May is Mental Health Awareness Month, and even though the U.S. has observed it since 1949, this feels like the first when we’ve seen so many prominent men share their personal stories about depression, anxiety, and the effects upon their lives. And, as is so often the case, we turn to Deadpool as an important cultural metaphor.
Deadpool is about as arrogantly confident as a human can get, who’d just as soon level you with a withering insult as with one of those katanas across his back. But he’s not as indestructible as he’d have us believe. He’s got a number of soft spots. He wears a mask to hide his deformed face. He wears red so no one can see him bleed. And it turns out, his portrayer Ryan Reynolds suffers from anxiety, from “the lighthearted ‘I’m anxious about this’ kind of thing … to the depths of the darker end of the spectrum, which is not fun.”
From athletes to action heroes, men as seemingly alpha as Dwayne Johnson are stepping out from behind the curtain of the great and powerful to let others know that biceps cannot protect against depression, abs are no match for anxiety. While their physical prowess may make them appear more than human, in reality they face the same struggles as mere mortals and need support accordingly.
What can the rest of us learn from the honest bravery of these men? For starters, we can stop wearing the masks of stoic stereotypes that treat mental health issues as a weakness to be ashamed of, and find the strength to put our real face, our best face, forward, whether that is discussing our own experiences or being present for those who need us most. Men and mental health are finally getting the attention they deserve, but that only happens after you let your loved ones see you bleed.
IN THE NEWS
Did you know this has been Food Allergy Awareness Week? It’s not too late to get some helpful tips and information to help kids (and adults) dine safer.
Summer (b)looming doesn’t mean the school year is over. There’s lots of learning left!
“With bringing up kids, it’s not what you say, it’s what you do. They don’t pay attention to your words, they pay attention to your actions.” – Chris Wallace
“Children, the great man said, were notorious thieves of time.” – Michael Chabon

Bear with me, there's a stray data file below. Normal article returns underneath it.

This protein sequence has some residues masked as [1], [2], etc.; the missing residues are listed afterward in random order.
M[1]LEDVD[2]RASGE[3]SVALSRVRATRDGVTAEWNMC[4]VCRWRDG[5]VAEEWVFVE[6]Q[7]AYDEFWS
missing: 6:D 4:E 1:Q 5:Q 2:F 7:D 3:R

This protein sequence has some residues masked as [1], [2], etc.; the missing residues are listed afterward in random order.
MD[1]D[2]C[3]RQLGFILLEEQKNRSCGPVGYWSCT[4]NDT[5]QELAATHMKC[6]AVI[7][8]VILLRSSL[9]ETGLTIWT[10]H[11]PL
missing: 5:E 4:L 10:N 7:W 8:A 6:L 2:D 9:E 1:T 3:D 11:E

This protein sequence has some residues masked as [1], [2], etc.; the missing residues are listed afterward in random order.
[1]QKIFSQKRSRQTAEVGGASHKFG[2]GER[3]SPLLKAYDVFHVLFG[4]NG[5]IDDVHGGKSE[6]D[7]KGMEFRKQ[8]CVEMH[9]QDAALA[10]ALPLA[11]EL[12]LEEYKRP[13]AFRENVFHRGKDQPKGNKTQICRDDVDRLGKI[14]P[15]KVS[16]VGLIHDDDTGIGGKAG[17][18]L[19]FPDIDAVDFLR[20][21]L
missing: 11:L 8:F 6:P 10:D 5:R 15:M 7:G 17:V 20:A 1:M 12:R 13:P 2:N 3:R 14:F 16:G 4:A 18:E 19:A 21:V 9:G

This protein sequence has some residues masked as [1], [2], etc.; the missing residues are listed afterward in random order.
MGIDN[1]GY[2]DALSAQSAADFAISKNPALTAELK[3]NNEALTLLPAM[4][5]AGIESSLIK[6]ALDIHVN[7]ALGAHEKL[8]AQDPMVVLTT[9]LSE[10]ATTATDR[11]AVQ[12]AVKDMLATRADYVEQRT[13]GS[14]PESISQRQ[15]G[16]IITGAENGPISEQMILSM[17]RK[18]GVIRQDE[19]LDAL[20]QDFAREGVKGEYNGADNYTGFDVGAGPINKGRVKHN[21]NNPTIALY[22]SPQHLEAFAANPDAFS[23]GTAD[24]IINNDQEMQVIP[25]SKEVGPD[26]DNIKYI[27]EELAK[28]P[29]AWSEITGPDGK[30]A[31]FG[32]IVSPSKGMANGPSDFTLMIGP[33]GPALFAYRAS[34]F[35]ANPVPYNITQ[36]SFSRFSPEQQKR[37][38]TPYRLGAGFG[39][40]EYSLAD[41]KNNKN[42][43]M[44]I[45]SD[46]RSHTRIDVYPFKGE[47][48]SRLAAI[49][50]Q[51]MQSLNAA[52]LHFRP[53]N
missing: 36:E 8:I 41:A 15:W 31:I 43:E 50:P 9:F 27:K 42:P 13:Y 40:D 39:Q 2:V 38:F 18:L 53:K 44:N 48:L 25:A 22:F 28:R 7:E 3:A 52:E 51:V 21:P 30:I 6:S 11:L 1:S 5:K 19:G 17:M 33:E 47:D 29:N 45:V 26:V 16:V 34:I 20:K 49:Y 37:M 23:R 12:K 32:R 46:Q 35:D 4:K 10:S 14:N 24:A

“I want them to be happy. I want them to have a sense of humor. I want them to be interested in things. I want them to be compassionate about other people’s plights. Because that’s the thing, you know? You have to have some sort of empathy.” – George Clooney
A new study shows sharing music with your young kids can lead to a better parent-child relationship later in life.
Instagram is blowing up with pictures of couples enjoying the sense of humor they had before they had kids.
Abusive parenting can be a cycle, but it doesn’t have to be. There is help.
- Aaron Yavelberg discovered the “Sanctuary that Parenting Provides Children Seen in a Church’s Sturdy Survival.”
- Everything changed for Shannon Carpenter when he realized the “HOA Bylaws Insist That My Children Mow. That’s How I Interpret Them.”
- “I Weep for the Future,” writes Adam Cherepski, and his reason may surprise you.
- Chris Lewis shares some advice in “How to Teach Your Daughter Healthy Coping Mechanisms for Stress.”
- In “Who Will We Be?” Carter Gaddis wonders what future are we choosing for our future.
This Sunday is Mother’s Day, and for those who will be celebrating the moms in their lives, it can be a pretty big deal. Our buddy Stewart Reynolds (whom approximately zero people have confused for Ryan) knows what we’re talking about.
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